May 29, 2012
The Rage

On a Friday afternoon, at the investigation department, the chief was in a rage. He had Raj, a young gentleman being called to his office. The discussion as heard seemed like an interview but until attended, one would not know, there was a family matter going on at the chief officer’s office.

‘So,’ the discussions continued, ‘how can I enter the house with another man working in my place?’

‘Raj, I do realise my wrong judgement of that day. But I see you have a point. While I have you, I don’t really need someone else to wind up in my house forever. I want you to sign this paper and I’d like to have you at my place as soon as you can show up,’ said the officer and a small hint of blushing smile stole his grumpy looks.

But Raj in his never-seem-to-be-over smart smile stood straight and looked in the chief’s eyes with confusion and understanding in his own. He didn’t take the paper though which seemed to bring back the chief’s moody behaviour.

‘I still haven’t got an answer,’ Raj stated. ‘How can I enter the house with Karan in? I totally disagree to this situation. As written, too many cooks spoil the broth.’

‘You, gentleman, are smart,’ the chief smiled. ‘And touché, would it not be a pleasure to have a skilled and punctual person like you to help me at my work? So, that’s it, I shall send Karan off and bring you in his place. After all, he has never given me one day of rest and relaxation. Since the day I signed in agreement to him, he has been nothing to me but a pain in vain. I can assure you that he shall leave,’ the officer was bold and his clear brown eyes, he looked into the distance and outside of the window of the seventeenth floor.

‘That, Mister, is a cruel thing to do. That is betraying,’ the old lady who had came to deliver the canteen food mumbled and grumbled.

‘It’s none of your business! You don’t know about my family. That young boy is a drunken chap,’ the officer was frowning again.

‘When do you want me to come over?’ Raj hopefully and gladly changed the subject.

‘Tomorrow, I hope.’

‘All right then. If that’s what you want…and I want…so let that be. I shall sign but make sure he leaves,’ Raj replied. He was firm with his decision and he wouldn’t sign up until the one who wrecked his life has been interfered by him.

His eyes flickered experience, pain, vengeance and the past. His slight and soft motivation showed hesitation and disagreement that still lay within the options he had stuck at the tip of his tongue. And his light words were warning and caution for he was ready if the officer sent him off again, if he ever again had to turn back to his dying wife and hungry children. And his bold face was a sign of war yet peace that was being maintained.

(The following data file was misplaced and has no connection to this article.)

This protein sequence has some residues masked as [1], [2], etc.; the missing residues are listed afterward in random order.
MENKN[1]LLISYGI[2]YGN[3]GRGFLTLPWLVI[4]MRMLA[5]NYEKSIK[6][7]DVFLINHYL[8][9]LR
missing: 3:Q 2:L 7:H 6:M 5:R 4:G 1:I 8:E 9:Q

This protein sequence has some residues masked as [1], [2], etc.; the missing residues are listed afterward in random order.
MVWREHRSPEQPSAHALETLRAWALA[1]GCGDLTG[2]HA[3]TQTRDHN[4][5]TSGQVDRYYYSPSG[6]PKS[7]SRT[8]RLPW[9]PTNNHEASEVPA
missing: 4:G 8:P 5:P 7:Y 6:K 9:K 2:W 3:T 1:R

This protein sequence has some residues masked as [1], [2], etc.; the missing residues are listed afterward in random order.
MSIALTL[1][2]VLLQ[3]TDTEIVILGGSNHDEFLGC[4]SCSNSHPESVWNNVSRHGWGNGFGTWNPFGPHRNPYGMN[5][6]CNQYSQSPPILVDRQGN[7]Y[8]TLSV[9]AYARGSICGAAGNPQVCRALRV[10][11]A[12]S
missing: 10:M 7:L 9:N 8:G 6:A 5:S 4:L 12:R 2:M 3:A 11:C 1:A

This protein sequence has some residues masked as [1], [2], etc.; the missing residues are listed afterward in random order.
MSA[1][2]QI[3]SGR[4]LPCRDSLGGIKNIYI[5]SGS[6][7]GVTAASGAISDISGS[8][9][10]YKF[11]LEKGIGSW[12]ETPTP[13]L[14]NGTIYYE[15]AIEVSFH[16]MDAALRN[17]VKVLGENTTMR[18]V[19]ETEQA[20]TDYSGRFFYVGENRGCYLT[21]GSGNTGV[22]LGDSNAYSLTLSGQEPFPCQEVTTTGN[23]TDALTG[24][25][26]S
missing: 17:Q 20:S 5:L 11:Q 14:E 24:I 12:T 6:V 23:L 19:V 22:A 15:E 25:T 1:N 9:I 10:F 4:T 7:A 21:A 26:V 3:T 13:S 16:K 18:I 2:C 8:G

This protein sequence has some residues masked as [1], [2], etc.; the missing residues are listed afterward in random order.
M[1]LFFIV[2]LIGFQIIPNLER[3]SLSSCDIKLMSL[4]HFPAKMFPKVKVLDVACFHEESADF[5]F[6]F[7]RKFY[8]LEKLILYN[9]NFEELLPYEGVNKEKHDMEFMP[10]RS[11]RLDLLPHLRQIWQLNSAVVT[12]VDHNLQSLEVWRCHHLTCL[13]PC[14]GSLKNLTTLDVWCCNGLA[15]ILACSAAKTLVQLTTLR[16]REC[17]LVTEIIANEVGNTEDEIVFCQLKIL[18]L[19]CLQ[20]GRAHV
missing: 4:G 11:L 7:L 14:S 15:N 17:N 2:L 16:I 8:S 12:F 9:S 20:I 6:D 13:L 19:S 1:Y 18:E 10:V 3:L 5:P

But from the face that the officer possessed, a hint of the arising conclusion could be seen. He was quiet firm with his words and wasn’t willing to give up on anyone this time. He knew what he wanted and he knew about the lesson he learned on bringing Karan to work with him. Karan was drunk, unsteady, rebellious and disobedient. He was everything the officer had no idea he would be and everything that he didn’t want him to be.

‘Fine then,’ Raj said again as he signed the paper and handed it over to the officer who was lost in thoughts with an expression that described shame, pain of betrayal, instincts of the ungrateful past and his misbehaviour with Raj when in his early years they worked together.

Raj shoved the paper again and the officer looked away startled, and then he smiled thankfully. ‘After all the inconvenience, it is indeed surprising that you are being able to forgive me. Go home safe and I shall go back too to do the remaining part. I shall make sure that you don’t see Karan’s face when you step in.’

And saying that, the officer packed his things and pulled his coat. His eyes still followed the steps as Raj departed happily, safe and sound.

Back at the officer’s big and tall house surrounded by pretty enclosures, and by the desk, a person in a trench coat and worn out hat sat on the sofa peeking at some files with gloves pulled on. He, in his works was anxious to see the old man (the officer) he liked and worked with. He awaited the officer to tell him about his newest discoveries. While in the way to house, the officer, back in his rage flamed to tell him about his newest decisions.

As time neared and his car reached home, the rain poured down heavily. The detective on the sofa wondered how long it would take now for his master to arrive for it was not that easy to make a way out of the muddy puddles once it rained. He was impatient with eagerness to explain his investigations.

And finally, the front door opened and the officer stepped in, in wet boots. His face had still not recovered from the rage.

‘Sir! I’m glad you are finally here. I can’t wait to tell you about my newest discovery,’ said the gentleman playfully almost like a little kid who had scored hundred in a test and was eager to tell his father about it.

‘Same here, gentleman. I can’t wait to tell you about my newest topic too,’ the officer replied back in the same enthusiasm but a grim voice. And he held out a letter to the seated young detective who had quietened for a second.

He read the letter silently and his eyes were as big as saucers. And then, his lovely green eyes were suddenly surprised with some sort of expression that was uneasy to understand.

‘That is…that is great!’ He said with glowing face, ‘Lisa, have you heard that? Our good old sir have decided to bring Raj back in the place of that mean drunken assistant Karan!’